“Basically our goal is to organize the world’s information and to make it universally accessible and useful.”— Larry Page
“To me, this is about preserving history and making it available to everyone” — Sergey Brin
Google announced an overhaul of its corporate make-up on Monday. Alphabet is now going to be the holding company for Google. Shareholders will now get one Alphabet share for every Google share they previously owned. The executives at the helm of affairs of Alphabet will be the good old commanders, Larry Page CEO, Sergey Brin President, Executive Chairman Eric Schmidt, Chief Finance Officer Ruth Porat, and Chief counsel David Drummond who were in charge of Google until this change.
Founded in September 1998, like all breakthrough start-ups, Larry Page and Sergey Brin embarked on this feat in a friend’s garage in Menlo Park, California. Since its incorporation on September 4, 1998, the company has grown to nearly 20,000 full-time employees the world over, and with an increasing stream of new products development and innovation, acquisitions and partnerships, has extended its reach far beyond its modest beginnings as a search engine. Perhaps even more impressive is Google’s image as the epitome of cool, with a reputation for being hip, innovative and wildly successful-all without compromising its “Don’t be evil” philosophy.
Larry Page worked for a few years in the technology industry before deciding at the age of 24, to pursue a Ph.D.in computer science at Stanford University. It was there, as a prospective student, that he met Sergey Brin, who was assigned to show him around the campus. Brin, originally from Moscow, moved to the U.S with his family when he was 6 years old. He was later at Stanford studying how to extract large patterns and relationships from large amounts of data.
1. START WITH A PHILOSOPHY
Google started with a philosophy that, it would be the epitome of cool, with a reputation for being hip, innovative and wildly successful-all without compromising its “Don’t be evil.” It is still sticking to this timeless philosophy even in the face of stiff competition emanating from the ever-innovating tech world. Businesses which lack philosophy in these times stand the chance of not crossing into the next phase. A great philosophy marks you out of the crowd. Google is a market leader in the search engine space and it also stands out.
2. START SMALL
Larry Page and Sergey Brin started Google Inc.in a friend’s garage. Today its corporate headquarters is housed in the famous Googleplex in Mountain View, California. Known for its relaxed atmosphere and envy-inducing employee perks like subsidized massages, on-site stylists, and three free gourmet meals a day. It pays to start small and think big. There is countless number of great brands and corporations and even empires which started out small but are now market leaders in their respective fields. BUILD YOUR CAREER AROUND YOUR INTEREST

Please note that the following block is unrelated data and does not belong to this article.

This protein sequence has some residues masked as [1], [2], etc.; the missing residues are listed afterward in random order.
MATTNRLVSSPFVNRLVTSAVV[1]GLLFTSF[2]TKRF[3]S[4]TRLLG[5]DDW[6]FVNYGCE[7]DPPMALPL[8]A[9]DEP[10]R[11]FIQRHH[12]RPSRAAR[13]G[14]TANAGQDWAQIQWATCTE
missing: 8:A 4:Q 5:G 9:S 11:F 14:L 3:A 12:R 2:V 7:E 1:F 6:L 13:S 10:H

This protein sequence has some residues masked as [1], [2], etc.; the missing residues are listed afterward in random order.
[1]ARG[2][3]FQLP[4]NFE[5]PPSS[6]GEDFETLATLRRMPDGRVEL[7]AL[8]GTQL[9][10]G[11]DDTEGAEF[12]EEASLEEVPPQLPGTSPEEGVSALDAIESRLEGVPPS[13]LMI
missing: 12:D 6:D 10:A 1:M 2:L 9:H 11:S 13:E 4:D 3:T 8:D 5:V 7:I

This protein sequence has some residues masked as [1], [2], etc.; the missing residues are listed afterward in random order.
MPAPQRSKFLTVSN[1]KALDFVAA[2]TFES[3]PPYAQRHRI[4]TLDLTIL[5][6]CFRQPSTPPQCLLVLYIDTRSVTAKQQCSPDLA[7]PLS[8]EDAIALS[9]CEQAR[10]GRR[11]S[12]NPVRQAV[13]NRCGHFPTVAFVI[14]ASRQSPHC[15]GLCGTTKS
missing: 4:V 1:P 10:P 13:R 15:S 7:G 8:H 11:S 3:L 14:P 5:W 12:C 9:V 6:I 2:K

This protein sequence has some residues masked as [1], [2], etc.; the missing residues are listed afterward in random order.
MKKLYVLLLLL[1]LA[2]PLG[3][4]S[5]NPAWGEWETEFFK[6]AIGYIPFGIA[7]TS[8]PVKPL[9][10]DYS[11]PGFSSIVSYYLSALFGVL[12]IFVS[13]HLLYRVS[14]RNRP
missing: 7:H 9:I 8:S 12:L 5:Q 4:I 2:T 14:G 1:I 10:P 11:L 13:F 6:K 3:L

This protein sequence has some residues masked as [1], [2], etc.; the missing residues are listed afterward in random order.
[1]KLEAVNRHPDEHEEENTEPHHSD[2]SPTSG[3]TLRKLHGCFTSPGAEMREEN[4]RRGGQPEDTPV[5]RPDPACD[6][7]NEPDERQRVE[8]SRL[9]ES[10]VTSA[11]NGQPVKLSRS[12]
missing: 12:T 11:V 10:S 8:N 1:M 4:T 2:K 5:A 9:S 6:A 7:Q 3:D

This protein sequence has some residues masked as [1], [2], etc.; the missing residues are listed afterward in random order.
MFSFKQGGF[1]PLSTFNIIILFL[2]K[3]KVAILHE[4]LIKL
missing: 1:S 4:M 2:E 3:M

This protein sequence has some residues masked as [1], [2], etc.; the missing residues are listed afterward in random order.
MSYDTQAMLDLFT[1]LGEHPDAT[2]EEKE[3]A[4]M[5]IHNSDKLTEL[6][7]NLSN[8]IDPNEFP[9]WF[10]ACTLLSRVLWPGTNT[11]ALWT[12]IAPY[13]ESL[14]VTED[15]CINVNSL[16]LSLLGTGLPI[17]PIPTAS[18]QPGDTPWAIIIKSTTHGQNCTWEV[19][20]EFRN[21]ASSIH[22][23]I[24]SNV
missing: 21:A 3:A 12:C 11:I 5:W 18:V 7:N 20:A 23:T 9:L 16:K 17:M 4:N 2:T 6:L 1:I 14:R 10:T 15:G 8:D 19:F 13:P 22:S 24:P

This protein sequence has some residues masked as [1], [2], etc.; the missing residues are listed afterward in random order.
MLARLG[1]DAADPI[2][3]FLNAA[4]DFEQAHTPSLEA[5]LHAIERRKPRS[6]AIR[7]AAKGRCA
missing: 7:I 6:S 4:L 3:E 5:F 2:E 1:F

Larry Page’s interest in technology began when his father, the late Carl Page- Michigan State professor and pioneer in the fields of computer science and artificial intelligence gave him a computer at the age of 6. He achieved his undergraduate claim to fame by building an inkjet printer out of Lego blocks. His partner Sergey Brin as a technology enthusiast developed the interest for computers at an earlier age. Most successful people build great careers around their interests. Barack Obama, Col. Sanders, Winston Churchill, Henry Ford, Walt Disney, Prince Kofi Amoabeng, Kwesi Twum, Aliko Dangote share a common trait- making an impact with their interests. Identify and develop an interest and build a career around it. It’s a sure bet for success in every field.
3. GET SOME TRAINING
Larry Page worked for a few years in the technology industry before deciding at the age of 24, to pursue a Ph.D.in computer science at Stanford University. Larry was ready to climb up the ladder in his field by going through some training. You’ll acquire some nuggets of experience as you push through the daily rumps of working under somebody. Time management, personnel management, budgeting, decisiveness and leadership skills are all some of the timeless building blocks needed to start on your own.
4. BUILDING LASTING AND WINNABLE PARTNERSHIPS
Larry Page met Sergey Brin, who was assigned to show him around the campus. Brin, originally from Moscow, moved to the U.S with his family when he was 6 years old. There is some great deal of strength in numbers. Larry met so many course-mates back on campus but it was Sergey Brin who he partnered to build one of the world’s greatest corporations-Google. Be ever ready to start out with a partner. In the wake of finding difficulties in raising initial capital to start out partnerships is one was to raise capital. Larry and Sergey ran their operations out of their dorm rooms. But by mid-1998, Google was getting 10,000 searches a day; so, finally convinced, they maxed out $15,000 worth of credit cards to purchase a terabyte of disk space and drafted a business plan.
Things have gone well since then. In August 2004, Google went public with an IPO that raised $1.67 billion, and in typical Google fashion became the first and only company to allocate stocks using computers rather than Wall Street bankers.
By: Paa Swanzy-Essuman || Ghanatalksbusiness.com